‘Dramatic U-turn’ as cabinet backs plans for 6,000 new homes across Aylesbury Vale

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Six thousand new homes will be built in Aylesbury Vale after councillors performed a U-turn and dropped plans for 9,000 houses.

Last night, Aylesbury Vale District Council cabinet members unanimously approved a target of creating a minimum of 6,000 jobs and building 6,000 homes by 2031.

The move has been described as a ‘dramatic U-turn’, with cabinet indicating in May it would prefer to approve 9,000 homes.

However, after delaying the decision until last night, members say new information, including census figures which show the population of Aylesbury Vale is not growing as quickly as expected, has led them to change their minds.

Councillor Sue Polhill, cabinet member for planned development, design and conservation, who was previously in favour of building 9,000 new homes, admitted there had been a change of direction but said circumstances were different now.

Councillor Polhill said: “We have not had the population growth we thought we were going to have.

“It just shows we as a cabinet keep our minds open and that we always listen and when circumstances change, which they have, then we adapt.”

If 6,000 new homes are built across the district, it will mean 3,270 in the ‘Aylesbury urban area’, with 2,450 of these in Aylesbury East and the remaining 820 at other brownfield and greenfield sites. If 9,000 were built there would have been 2,400 in Aylesbury East and 3,175 on brownfield and greenfield sites.

There will also be 700 new homes in Buckingham, 400 in Winslow, 100 in Haddenham, 30 in Wendover, 850 across the Vale’s larger villages and 650 in smaller villages.

The newly approved homes will be in addition to 7,300 houses already given planning permission.

Councillor Carole Paternoster, cabinet member for strategic planning, said: “It is vital we strike the right balance in our plans between jobs, infrastructure and homes over the next 20 years.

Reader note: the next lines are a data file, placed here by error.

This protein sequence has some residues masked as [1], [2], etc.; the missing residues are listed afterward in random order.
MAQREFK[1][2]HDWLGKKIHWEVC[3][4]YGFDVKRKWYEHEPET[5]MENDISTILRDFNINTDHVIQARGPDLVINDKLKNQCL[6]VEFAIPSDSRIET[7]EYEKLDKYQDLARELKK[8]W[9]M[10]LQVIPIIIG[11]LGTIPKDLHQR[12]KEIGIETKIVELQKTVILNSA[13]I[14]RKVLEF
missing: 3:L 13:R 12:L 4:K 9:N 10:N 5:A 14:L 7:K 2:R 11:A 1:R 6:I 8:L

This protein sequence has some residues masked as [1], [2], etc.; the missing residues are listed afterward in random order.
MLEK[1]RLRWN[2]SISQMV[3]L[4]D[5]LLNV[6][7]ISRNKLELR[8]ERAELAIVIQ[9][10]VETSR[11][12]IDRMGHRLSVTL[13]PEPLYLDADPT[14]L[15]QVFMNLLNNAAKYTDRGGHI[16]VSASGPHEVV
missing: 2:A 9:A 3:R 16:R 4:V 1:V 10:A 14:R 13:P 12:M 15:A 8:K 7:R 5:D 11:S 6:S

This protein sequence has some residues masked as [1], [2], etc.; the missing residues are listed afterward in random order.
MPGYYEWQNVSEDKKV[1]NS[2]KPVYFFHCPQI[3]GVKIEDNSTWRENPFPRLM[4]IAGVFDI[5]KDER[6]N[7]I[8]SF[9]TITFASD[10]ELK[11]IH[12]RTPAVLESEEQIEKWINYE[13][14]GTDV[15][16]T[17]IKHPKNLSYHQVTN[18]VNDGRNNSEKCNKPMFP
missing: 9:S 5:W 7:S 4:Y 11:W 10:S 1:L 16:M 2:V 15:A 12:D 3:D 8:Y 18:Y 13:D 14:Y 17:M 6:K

“If the Vale is to continue to prosper new homes will be needed, but we are also very clear that we must protect what makes the district a unique and special place to live.”

Councillor Michael Edmonds, the council’s deputy leader, said it was good to see local people’s wishes reflected in the lower number put forward.

Former Conservative cabinet member Councillor Phil Yerby, who has been publicly backing the lower figure, said: “It’s a dramatic U-turn and one that I welcome.

“I am not going to criticise anyone for doing a U-turn. I want to congratulate them for making the right decision.”

However, Liberal Democrat group leader Councillor Steven Lambert said the cabinet had made a ‘short-sighted’ decision and that there would be insufficient money coming from developers for new infrastructure.

Mr Lambert said: “I think they have just shot themselves in the foot.

“They are not going to get the infrastructure they have been crying out for.

“I thought 9,000 was about right.

“We need to plan for growth. The only way the town is going to get better is if it grows.”

Cabinet says the Vale of Aylesbury Plan should be led by economic growth, and members aim to create a minimum of 6,000 new jobs over the next two decades.

Councillor David Thompson, cabinet member for leisure, said: “We have got to look at more technical jobs that we can do.”

Councillor Edmonds said: “The 6,000 jobs target is a minimum and I am sure that we will exceed that.”

However, Mr Lambert questioned where new jobs were going to come from.

The soon to be abolished South East Plan had set a target of 26,890 new homes in the Vale by 2026. That target is being scrapped by the Government, allowing councils to plan for growth they believe is appropriate to their area.

Following the cabinet decision, planning officers will continue work on the strategy document which will set out the jobs and housing targets, the distribution of growth, the principles of how development should take place and the phasing of that development. This document will be considered by cabinet in the autumn before being presented to full council for approval. It will then be subject to public examination by an independent inspector in early 2013.

Mr Lambert warned the plans could be thrown out by inspectors because cabinet had decided on the lower housing figure.

But Mrs Polhill said officers would ensure when the inspectors look at the plans there would be a strong case to support the lower figure.

She said: “There’s always a risk with everything.

“But you have always got to keep your mind open to new information.”